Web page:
A Short History of Social Network Sites
    Example System: Facebook
    SNSs Take Off
    The SNS Ecosystem
    SNS Research

    Media Sharing
    Photo-Sharing Sites
    Video-Sharing Services

    Social Bookmarking Sites
    Introduction to Delicious
    Short History of Delicious
    The Social Bookmarking Ecosystem

    Microblogging Services
    Introduction to Twitter
    Short History of Twitter
    Twitter Technical Architecture
    The Twitter Ecosystem

    Technology and Standards
    How the Web Works
    How Web 2.0 Services Work
    Handling the Epic Scale of Data

    Beyond Web 2.0
    The Semantic Web
    Smartphones and the Rise of Apps
    Leveraging the Social Graph
    WebOS and the Browser as Operating System
    Cloud Computing
    Big Data
    The Internet of Things
    Web Science




    Exercises, Discussion Points, and Further Reading appear at the end of each chapter.


    Paul Anderson is a writer and technology forecaster for Intelligent Content Ltd. and was recently technical editor for JISC TechWatch, a horizon scanning service for UK universities. A graduate in computer science from the University of Leeds, he has worked for more than 25 years in industry and academia as a software developer, technology transfer officer, and technology futures specialist. He has also written extensively for a range of education, trade, and current affairs publications and was awarded the EPSRC’s Computer Science Writer of the Year prize in 2007.

    Besides discussing technology development and current services, parts of Anderson’s book address the needs of undergraduates and post-graduate research students. This book will help future researchers form a deeper understanding of what Web 2.0 is and how it could develop in the future. … Web 2.0 and Beyond explains Web 2.0 and its wider context in an accessible and engaging style, helping readers, especially beginners, understand every aspect of Web 2.0 without difficulty.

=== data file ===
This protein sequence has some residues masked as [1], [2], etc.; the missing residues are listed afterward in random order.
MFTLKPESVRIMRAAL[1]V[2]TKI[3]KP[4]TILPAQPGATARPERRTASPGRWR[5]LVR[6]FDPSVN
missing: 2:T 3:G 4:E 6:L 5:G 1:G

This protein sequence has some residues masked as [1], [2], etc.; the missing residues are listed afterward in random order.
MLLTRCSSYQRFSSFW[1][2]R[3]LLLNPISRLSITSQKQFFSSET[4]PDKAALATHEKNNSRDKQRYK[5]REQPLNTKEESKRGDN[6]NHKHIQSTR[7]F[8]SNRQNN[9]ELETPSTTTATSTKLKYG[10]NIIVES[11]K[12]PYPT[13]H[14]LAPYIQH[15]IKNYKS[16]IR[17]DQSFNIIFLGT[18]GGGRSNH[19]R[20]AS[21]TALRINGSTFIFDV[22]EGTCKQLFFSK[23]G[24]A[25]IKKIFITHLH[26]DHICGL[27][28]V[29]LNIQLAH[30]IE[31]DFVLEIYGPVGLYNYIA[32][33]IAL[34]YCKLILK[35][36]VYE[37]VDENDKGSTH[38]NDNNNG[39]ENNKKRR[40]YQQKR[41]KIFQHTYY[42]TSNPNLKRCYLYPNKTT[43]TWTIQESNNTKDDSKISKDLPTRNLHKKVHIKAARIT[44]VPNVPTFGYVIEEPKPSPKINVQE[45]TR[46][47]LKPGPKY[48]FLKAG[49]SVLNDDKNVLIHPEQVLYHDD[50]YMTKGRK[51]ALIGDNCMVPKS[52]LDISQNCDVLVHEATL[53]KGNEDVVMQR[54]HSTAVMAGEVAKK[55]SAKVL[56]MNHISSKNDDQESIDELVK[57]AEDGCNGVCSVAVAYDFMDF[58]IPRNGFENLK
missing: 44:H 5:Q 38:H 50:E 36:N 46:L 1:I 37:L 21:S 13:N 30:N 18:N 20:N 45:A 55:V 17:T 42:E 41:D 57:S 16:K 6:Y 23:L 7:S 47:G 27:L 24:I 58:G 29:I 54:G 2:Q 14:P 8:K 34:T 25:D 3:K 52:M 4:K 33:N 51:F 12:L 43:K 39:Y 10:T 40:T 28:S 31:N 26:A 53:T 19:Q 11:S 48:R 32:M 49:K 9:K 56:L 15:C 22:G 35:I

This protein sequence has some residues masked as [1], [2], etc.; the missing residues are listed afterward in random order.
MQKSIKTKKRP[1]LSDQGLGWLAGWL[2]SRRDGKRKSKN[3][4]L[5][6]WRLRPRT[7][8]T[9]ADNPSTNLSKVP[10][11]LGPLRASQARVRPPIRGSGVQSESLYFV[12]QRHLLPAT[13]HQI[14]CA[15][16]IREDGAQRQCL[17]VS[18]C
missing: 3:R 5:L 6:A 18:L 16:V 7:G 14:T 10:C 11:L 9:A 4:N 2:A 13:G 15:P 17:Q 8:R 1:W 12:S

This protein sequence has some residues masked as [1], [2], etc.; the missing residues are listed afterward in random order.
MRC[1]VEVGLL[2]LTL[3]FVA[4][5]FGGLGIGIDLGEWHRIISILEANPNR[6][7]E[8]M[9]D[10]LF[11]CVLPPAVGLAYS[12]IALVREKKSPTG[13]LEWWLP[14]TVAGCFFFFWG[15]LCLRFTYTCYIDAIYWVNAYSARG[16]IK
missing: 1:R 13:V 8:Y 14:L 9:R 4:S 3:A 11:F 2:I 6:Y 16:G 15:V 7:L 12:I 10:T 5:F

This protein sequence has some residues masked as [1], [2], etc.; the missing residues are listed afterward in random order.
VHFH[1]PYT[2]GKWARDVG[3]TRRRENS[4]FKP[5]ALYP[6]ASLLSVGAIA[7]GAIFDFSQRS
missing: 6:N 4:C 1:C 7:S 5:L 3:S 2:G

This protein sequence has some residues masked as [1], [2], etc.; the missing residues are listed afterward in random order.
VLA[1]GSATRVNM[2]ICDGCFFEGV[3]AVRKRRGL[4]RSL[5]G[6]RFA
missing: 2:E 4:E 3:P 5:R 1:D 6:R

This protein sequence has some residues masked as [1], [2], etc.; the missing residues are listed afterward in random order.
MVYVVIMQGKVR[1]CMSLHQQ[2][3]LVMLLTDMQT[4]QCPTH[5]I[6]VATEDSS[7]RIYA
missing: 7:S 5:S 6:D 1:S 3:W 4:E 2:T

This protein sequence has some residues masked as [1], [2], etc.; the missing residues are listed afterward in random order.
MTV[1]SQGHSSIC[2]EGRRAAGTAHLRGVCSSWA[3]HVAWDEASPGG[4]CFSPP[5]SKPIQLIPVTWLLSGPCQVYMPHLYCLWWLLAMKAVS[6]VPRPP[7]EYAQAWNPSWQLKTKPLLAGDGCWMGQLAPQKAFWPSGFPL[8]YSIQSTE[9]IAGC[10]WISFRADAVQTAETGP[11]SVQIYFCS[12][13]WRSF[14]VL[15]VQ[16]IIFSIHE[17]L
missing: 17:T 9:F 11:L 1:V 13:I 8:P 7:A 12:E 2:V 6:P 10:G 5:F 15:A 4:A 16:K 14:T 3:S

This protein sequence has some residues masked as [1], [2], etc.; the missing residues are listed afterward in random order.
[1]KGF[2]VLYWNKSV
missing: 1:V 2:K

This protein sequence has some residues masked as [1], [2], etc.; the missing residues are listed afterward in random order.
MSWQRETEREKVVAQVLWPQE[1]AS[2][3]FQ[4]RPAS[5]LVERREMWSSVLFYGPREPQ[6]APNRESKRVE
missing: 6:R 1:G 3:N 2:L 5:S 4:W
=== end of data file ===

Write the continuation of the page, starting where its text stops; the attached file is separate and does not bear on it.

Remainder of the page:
—Yijun Gao, First Monday, Volume 17, September 2012

    "Some readers may not get past this book's title and spend too much time debating what Web 2.0 might mean. Without a doubt, the web has had a dramatic impact on society. Anderson (Intelligent Content, UK), an experienced computer/technology professional, steps back and takes a long look at the web relative to the technology in the past, where it is today, and trends for the future. Chapter 1 sets the stage for the three sections that follow. Although somewhat brief, this chapter establishes the author's perspective on the web. Section 1, "The Six Big Ideas," presents the elements that come together to create a technology that will continue to grow in importance worldwide. Section 2 presents the services that form the heart of what the author refers to as Web 2.0. The third section, "Framework for the Future," is a combination of a "look under the hood" to see how the web works and the author's thoughts on where it goes from here. Each chapter ends with "Exercises and Points to Ponder" and chapter references. Readers should spend some time exploring the exercises and key points, and pay close attention to some of the thought-provoking team exercises. … Recommended."
    —J. Beidler, University of Scranton for CHOICE Magazine